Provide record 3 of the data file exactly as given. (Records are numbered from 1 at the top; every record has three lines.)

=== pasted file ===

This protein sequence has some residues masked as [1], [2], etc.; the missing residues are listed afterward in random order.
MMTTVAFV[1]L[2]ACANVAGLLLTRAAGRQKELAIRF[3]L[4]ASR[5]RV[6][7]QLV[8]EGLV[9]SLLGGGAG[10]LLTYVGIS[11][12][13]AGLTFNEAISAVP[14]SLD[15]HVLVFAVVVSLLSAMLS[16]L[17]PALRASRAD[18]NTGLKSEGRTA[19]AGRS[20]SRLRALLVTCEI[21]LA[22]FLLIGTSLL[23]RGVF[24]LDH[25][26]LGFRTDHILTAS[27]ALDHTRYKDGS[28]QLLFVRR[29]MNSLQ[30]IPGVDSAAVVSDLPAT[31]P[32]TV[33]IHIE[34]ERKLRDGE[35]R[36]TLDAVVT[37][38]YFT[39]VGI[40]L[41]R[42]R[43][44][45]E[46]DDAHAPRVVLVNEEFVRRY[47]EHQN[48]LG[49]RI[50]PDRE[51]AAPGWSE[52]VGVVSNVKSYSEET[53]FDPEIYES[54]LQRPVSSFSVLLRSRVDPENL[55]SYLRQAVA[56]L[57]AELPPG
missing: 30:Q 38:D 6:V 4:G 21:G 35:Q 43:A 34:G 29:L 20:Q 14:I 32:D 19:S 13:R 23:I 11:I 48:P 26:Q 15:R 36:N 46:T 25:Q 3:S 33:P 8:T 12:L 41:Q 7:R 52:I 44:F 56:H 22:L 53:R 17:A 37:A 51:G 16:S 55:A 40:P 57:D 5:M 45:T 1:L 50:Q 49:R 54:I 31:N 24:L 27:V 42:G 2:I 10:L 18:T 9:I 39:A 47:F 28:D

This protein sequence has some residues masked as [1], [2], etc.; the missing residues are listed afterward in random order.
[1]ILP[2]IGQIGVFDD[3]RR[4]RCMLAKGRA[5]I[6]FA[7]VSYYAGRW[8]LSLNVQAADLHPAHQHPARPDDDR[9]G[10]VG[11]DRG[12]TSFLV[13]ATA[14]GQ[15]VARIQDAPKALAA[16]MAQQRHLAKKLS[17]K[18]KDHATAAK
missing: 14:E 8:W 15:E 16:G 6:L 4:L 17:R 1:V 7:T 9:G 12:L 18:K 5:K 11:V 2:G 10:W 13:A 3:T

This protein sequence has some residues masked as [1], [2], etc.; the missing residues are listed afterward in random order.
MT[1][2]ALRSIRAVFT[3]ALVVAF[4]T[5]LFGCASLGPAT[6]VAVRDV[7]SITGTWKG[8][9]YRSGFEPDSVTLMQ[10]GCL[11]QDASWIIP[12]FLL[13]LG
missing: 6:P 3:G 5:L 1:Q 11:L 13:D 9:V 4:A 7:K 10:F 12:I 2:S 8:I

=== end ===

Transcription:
This protein sequence has some residues masked as [1], [2], etc.; the missing residues are listed afterward in random order.
MT[1][2]ALRSIRAVFT[3]ALVVAF[4]T[5]LFGCASLGPAT[6]VAVRDV[7]SITGTWKG[8][9]YRSGFEPDSVTLMQ[10]GCL[11]QDASWIIP[12]FLL[13]LG
missing: 6:P 3:G 5:L 1:Q 11:L 13:D 9:V 4:A 7:K 10:F 12:I 2:S 8:I